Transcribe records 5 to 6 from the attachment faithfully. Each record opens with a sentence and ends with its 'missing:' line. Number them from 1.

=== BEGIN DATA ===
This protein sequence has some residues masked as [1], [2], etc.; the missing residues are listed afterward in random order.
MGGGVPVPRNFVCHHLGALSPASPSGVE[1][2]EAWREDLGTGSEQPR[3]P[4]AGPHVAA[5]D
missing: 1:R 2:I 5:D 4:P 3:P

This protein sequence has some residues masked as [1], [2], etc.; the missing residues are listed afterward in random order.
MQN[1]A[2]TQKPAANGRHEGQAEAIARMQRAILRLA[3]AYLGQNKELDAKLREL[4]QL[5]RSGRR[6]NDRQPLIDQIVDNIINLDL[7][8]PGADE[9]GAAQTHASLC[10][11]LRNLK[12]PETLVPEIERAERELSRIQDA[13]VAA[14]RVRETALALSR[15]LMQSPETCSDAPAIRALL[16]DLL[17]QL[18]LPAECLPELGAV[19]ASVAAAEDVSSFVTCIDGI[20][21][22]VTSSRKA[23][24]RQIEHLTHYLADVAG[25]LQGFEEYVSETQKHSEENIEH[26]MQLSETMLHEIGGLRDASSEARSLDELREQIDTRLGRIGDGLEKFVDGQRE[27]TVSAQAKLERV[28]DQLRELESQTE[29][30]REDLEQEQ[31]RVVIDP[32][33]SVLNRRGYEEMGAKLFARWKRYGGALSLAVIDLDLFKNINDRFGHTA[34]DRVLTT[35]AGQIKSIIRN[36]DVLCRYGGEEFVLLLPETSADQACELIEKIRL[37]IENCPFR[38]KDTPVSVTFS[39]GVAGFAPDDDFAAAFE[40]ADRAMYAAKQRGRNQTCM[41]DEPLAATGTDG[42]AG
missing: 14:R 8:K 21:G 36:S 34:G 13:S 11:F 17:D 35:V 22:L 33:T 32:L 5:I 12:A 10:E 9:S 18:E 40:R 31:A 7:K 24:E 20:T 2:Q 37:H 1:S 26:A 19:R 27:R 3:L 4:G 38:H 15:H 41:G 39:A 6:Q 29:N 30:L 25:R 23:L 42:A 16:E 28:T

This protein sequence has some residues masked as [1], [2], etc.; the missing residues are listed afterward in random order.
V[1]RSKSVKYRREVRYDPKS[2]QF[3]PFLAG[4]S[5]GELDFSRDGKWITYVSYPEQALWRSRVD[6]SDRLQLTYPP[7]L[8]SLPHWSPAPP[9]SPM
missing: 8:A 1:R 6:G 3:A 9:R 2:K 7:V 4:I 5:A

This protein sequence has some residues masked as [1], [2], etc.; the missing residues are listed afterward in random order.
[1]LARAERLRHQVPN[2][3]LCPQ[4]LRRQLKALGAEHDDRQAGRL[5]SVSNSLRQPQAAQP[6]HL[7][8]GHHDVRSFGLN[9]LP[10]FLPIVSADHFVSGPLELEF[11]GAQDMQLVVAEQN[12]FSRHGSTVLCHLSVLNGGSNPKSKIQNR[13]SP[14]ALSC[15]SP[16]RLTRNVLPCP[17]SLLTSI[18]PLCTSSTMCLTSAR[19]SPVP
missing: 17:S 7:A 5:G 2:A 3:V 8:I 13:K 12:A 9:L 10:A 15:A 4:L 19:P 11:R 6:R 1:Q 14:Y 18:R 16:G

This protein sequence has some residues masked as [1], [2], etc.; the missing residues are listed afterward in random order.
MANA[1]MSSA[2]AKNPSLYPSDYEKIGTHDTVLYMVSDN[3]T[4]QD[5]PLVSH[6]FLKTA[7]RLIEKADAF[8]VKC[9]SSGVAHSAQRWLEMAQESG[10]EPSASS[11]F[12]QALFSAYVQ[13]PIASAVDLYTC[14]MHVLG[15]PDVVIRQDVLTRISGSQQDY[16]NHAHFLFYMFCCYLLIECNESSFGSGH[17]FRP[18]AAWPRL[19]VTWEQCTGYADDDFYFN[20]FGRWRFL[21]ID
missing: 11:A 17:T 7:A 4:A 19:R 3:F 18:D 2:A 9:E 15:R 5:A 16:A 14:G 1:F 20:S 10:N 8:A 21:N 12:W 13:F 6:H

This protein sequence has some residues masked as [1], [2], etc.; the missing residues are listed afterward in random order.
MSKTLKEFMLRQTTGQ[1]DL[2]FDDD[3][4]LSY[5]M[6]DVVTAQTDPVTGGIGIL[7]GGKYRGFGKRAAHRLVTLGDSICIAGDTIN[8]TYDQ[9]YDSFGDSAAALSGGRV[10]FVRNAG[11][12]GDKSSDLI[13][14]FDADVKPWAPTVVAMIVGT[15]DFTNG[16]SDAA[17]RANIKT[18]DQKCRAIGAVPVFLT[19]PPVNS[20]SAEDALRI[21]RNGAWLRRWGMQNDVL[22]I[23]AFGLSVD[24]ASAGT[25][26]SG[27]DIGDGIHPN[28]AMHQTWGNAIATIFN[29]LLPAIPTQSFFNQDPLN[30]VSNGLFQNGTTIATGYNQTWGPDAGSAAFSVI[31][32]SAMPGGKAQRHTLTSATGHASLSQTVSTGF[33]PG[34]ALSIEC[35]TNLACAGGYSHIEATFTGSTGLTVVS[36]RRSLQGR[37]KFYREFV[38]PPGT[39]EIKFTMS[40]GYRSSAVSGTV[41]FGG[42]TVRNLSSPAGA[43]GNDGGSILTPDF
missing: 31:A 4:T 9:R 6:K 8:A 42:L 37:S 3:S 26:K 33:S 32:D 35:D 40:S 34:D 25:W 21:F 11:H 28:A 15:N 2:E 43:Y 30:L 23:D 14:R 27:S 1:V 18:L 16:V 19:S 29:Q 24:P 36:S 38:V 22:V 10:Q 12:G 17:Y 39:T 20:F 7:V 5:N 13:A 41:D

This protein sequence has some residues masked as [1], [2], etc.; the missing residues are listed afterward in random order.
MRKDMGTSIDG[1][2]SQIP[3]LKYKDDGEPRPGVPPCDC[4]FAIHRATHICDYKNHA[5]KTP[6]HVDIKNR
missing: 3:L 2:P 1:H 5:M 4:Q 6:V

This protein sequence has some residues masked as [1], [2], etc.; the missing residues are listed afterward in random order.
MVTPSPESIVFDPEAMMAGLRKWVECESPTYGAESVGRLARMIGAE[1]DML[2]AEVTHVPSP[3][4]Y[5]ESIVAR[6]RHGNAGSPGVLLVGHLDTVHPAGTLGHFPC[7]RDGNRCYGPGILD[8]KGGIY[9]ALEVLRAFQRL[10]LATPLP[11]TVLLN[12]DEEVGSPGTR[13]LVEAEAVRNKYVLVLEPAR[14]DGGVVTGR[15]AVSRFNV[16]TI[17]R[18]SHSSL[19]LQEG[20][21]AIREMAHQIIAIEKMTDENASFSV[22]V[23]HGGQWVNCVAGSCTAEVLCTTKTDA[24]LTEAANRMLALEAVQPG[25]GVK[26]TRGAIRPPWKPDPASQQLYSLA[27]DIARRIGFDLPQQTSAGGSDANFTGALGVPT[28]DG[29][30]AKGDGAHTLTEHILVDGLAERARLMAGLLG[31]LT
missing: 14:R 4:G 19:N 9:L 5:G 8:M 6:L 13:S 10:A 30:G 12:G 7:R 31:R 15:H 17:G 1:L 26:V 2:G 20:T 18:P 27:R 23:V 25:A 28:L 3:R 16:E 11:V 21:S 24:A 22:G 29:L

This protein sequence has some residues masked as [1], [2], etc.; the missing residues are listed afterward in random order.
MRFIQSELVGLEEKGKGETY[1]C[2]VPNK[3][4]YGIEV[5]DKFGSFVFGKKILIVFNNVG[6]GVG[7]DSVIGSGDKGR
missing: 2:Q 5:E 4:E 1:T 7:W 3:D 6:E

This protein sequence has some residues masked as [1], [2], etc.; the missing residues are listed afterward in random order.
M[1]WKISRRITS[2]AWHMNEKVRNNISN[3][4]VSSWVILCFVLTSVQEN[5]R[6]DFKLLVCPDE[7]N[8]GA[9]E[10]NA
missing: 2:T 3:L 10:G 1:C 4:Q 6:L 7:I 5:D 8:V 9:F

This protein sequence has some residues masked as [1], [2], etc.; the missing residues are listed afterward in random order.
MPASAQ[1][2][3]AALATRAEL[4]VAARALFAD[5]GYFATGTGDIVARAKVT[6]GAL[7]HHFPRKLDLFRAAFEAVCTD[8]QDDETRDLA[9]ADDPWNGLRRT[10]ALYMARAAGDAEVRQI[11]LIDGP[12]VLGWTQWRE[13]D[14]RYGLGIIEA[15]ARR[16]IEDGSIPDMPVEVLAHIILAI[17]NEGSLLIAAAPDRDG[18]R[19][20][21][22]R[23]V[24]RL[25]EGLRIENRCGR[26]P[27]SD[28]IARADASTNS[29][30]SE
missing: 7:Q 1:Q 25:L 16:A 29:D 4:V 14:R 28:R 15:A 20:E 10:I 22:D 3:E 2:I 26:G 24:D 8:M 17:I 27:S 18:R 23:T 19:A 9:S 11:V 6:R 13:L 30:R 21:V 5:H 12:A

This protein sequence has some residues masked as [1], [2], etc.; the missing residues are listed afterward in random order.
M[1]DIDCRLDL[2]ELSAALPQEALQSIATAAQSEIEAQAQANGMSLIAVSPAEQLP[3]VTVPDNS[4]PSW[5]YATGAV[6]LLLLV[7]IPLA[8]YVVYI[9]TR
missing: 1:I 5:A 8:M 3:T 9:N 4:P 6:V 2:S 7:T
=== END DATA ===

This protein sequence has some residues masked as [1], [2], etc.; the missing residues are listed afterward in random order.
MANA[1]MSSA[2]AKNPSLYPSDYEKIGTHDTVLYMVSDN[3]T[4]QD[5]PLVSH[6]FLKTA[7]RLIEKADAF[8]VKC[9]SSGVAHSAQRWLEMAQESG[10]EPSASS[11]F[12]QALFSAYVQ[13]PIASAVDLYTC[14]MHVLG[15]PDVVIRQDVLTRISGSQQDY[16]NHAHFLFYMFCCYLLIECNESSFGSGH[17]FRP[18]AAWPRL[19]VTWEQCTGYADDDFYFN[20]FGRWRFL[21]ID
missing: 11:A 17:T 7:A 4:A 19:R 3:F 18:D 2:A 9:E 15:R 5:A 16:A 14:G 1:F 20:S 10:N 8:A 21:N 12:W 13:F 6:H

This protein sequence has some residues masked as [1], [2], etc.; the missing residues are listed afterward in random order.
MSKTLKEFMLRQTTGQ[1]DL[2]FDDD[3][4]LSY[5]M[6]DVVTAQTDPVTGGIGIL[7]GGKYRGFGKRAAHRLVTLGDSICIAGDTIN[8]TYDQ[9]YDSFGDSAAALSGGRV[10]FVRNAG[11][12]GDKSSDLI[13][14]FDADVKPWAPTVVAMIVGT[15]DFTNG[16]SDAA[17]RANIKT[18]DQKCRAIGAVPVFLT[19]PPVNS[20]SAEDALRI[21]RNGAWLRRWGMQNDVL[22]I[23]AFGLSVD[24]ASAGT[25][26]SG[27]DIGDGIHPN[28]AMHQTWGNAIATIFN[29]LLPAIPTQSFFNQDPLN[30]VSNGLFQNGTTIATGYNQTWGPDAGSAAFSVI[31][32]SAMPGGKAQRHTLTSATGHASLSQTVSTGF[33]PG[34]ALSIEC[35]TNLACAGGYSHIEATFTGSTGLTVVS[36]RRSLQGR[37]KFYREFV[38]PPGT[39]EIKFTMS[40]GYRSSAVSGTV[41]FGG[42]TVRNLSSPAGA[43]GNDGGSILTPDF
missing: 31:A 4:T 9:R 6:K 8:A 42:L 37:S 3:S 26:K 33:S 32:D 35:D 40:S 34:D 25:W 21:F 11:H 28:A 15:N 2:E 43:Y 30:L 23:D 14:R 27:S 1:V 18:L 16:V 19:S 29:Q 24:P 36:S 38:V 22:V 10:Q 12:G 17:Y 39:T 20:F 7:V 5:N 13:A 41:D